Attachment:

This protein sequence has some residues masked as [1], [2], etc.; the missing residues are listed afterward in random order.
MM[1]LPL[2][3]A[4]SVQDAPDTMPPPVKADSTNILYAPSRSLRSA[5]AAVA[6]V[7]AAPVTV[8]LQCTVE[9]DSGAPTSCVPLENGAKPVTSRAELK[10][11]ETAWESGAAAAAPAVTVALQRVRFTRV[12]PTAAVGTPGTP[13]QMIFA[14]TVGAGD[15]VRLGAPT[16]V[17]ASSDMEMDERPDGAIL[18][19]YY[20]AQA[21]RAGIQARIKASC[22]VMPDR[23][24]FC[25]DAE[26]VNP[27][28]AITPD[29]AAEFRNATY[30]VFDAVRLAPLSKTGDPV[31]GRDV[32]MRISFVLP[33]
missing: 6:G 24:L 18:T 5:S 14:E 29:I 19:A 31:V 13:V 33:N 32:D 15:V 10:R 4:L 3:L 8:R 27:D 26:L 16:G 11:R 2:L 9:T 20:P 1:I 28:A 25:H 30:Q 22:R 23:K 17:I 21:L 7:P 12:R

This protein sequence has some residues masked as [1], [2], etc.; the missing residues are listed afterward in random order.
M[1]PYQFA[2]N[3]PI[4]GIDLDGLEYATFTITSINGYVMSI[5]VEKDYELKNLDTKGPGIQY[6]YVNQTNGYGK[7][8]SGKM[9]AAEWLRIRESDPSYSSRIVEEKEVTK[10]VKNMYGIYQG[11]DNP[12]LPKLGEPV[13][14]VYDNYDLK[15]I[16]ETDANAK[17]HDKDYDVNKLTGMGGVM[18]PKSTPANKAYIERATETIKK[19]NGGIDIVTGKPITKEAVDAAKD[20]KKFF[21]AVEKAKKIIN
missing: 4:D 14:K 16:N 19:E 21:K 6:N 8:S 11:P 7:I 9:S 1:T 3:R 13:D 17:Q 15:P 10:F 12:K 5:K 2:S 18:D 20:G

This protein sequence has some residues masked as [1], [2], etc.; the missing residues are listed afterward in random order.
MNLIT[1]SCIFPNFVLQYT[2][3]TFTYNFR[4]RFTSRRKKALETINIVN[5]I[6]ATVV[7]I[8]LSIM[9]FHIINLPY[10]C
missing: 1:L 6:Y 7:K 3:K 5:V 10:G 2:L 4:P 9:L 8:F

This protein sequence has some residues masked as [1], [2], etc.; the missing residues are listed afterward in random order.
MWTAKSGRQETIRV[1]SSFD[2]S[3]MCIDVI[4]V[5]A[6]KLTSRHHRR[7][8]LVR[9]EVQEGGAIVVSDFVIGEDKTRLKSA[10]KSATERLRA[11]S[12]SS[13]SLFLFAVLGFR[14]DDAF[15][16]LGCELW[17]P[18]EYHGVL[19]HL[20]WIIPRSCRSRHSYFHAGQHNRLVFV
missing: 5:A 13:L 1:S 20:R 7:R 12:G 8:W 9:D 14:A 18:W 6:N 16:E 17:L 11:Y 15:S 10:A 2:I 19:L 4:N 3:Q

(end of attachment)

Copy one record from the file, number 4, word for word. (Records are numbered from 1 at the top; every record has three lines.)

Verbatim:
This protein sequence has some residues masked as [1], [2], etc.; the missing residues are listed afterward in random order.
MWTAKSGRQETIRV[1]SSFD[2]S[3]MCIDVI[4]V[5]A[6]KLTSRHHRR[7][8]LVR[9]EVQEGGAIVVSDFVIGEDKTRLKSA[10]KSATERLRA[11]S[12]SS[13]SLFLFAVLGFR[14]DDAF[15][16]LGCELW[17]P[18]EYHGVL[19]HL[20]WIIPRSCRSRHSYFHAGQHNRLVFV
missing: 5:A 13:L 1:S 20:R 7:R 12:G 8:W 9:D 14:A 18:W 6:N 16:E 17:L 11:Y 15:S 10:A 2:I 19:L 4:N 3:Q